By Michelle Ricker September 21, 2021
Summary: School is in full swing, and if you’re a student, that means research papers and projects are probably on your to-do list. But how do you know where to start finding reliable information? And how should you organize all those tabs? We’ve got 5 ways to ace all your papers this semester, and how to make sure your high-speed internet connection is up to the test.
You’ve probably heard your parents (or teachers) lament that they had to walk all the way to the library, sort through the Dewey Decimal System, and sit surrounded by tons of dusty books when they worked on a project. Now, they say, you have it so easy — you can just type something into Google and get your answers.
Well, while you probably don’t have to sort through a card catalog, you do still have to sift through plenty of information, contend with an ever-growing amount of misinformation, and hope your internet connection can keep up. But there is a better way to find the information you need than just hoping you’ll find your answer on the first page of search results.
Let’s hit the (e)books.
While Google is easily the most popular — reaching roughly 5.6 million searches each day — it isn’t the only search engine you should be using. Your school, university, or public library likely offers access to scientific journals, full-length books, and more. Two popular databases include Summon and GALILEO, which serve as doorways to more than 150 databases and resources such as encyclopedias, business directories, journals, government documents, and more.
The benefit of using a database provided by your library or school is that the materials are more likely to be scholarly, accurate, and relevant to what you’re looking for. The database has already gone through the initial process of only allowing reliable information, so you don’t have to sort through spam websites. Don’t be afraid to go past the first page (or even two!) of results, either. If you dig a little deeper, you might find gold.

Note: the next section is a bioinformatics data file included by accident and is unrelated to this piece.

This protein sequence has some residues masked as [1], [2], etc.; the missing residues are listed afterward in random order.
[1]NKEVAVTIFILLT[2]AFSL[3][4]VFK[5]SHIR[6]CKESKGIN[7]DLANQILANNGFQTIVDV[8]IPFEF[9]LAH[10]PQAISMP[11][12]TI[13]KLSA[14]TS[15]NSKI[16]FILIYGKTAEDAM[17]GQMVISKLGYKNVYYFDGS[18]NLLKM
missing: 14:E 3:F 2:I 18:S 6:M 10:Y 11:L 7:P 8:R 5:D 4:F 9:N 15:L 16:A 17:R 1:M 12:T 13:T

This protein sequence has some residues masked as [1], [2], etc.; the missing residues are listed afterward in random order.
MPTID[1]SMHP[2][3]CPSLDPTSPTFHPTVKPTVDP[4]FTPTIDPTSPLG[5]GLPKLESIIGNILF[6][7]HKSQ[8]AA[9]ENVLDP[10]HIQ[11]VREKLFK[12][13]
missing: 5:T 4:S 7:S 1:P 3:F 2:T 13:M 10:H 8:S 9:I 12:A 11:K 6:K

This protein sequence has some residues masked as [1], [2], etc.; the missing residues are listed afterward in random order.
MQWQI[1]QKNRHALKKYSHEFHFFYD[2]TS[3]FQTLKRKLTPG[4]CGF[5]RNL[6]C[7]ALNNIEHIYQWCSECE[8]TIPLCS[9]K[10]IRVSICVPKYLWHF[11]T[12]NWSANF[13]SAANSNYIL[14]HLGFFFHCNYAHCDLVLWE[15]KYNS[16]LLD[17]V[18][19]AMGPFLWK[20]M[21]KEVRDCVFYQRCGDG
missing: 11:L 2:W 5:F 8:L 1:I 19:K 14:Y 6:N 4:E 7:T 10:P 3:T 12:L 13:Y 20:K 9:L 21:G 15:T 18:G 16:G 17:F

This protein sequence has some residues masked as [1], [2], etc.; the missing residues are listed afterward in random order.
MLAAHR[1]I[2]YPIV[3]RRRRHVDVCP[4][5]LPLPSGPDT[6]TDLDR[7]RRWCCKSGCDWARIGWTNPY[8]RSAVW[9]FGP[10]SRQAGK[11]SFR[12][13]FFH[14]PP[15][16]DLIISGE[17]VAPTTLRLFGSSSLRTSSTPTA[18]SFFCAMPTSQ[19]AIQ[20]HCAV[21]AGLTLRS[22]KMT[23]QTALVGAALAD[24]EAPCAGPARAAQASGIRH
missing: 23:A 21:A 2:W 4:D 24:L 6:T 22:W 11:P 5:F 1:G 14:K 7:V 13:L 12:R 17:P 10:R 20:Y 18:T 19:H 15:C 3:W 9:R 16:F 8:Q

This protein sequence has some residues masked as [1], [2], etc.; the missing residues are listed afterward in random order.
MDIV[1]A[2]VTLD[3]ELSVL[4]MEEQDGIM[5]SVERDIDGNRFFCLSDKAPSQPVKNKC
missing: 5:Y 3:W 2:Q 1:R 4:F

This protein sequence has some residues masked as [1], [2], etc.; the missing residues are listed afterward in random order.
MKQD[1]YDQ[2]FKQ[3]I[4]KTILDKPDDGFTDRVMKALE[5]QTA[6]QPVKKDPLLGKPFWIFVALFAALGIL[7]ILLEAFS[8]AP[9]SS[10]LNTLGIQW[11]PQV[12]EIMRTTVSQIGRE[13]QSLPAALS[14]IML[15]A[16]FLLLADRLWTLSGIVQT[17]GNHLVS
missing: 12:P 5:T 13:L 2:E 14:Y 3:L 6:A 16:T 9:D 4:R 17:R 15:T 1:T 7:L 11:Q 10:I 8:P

Keep in mind that you will need a login for these resources. The results are non-indexed pages, so they’re behind a closed door. In other words, you can’t find these results through an easy Google search.
Sometimes you won’t need such a specific search engine, and Google will do. But there are a few tips to make your search more effective.
First, check out Google Scholar. Essentially a cross between the databases we just mentioned and traditional Google, it’s a more intuitive way to search scholarly articles and citations. Pro tip: Look for the links on the right-hand side. Those denote a site or PDF that’s accessible without logging into your institution or paying for access.
If you’re sticking with the classic Google experience, there are a few shortcuts, too. On any of Google’s search platforms, you can restrict results to a specific time period — handy if you’re only interested in studies from the last 5 years, for instance. If you’re looking for words in a specific order, use quotation marks (for example, “civil rights movement” instead of civil rights movement) — you’ll only get results that have an exact match. Finally, if you’re looking to exclude a word, use a minus sign. If you’re researching cowboys, but don’t want results about the Dallas football team, try searching: cowboys –football. Your results will exclude anything related to football and you won’t have to sift through irrelevant information.
While a reliable, high-speed internet connection can mean that information is at your fingertips, it’s much easier to make sure that information is relevant first.
Now you’re using the right search engine for your project. How should you organize everything you find? Hint: it’s not just using bookmarks.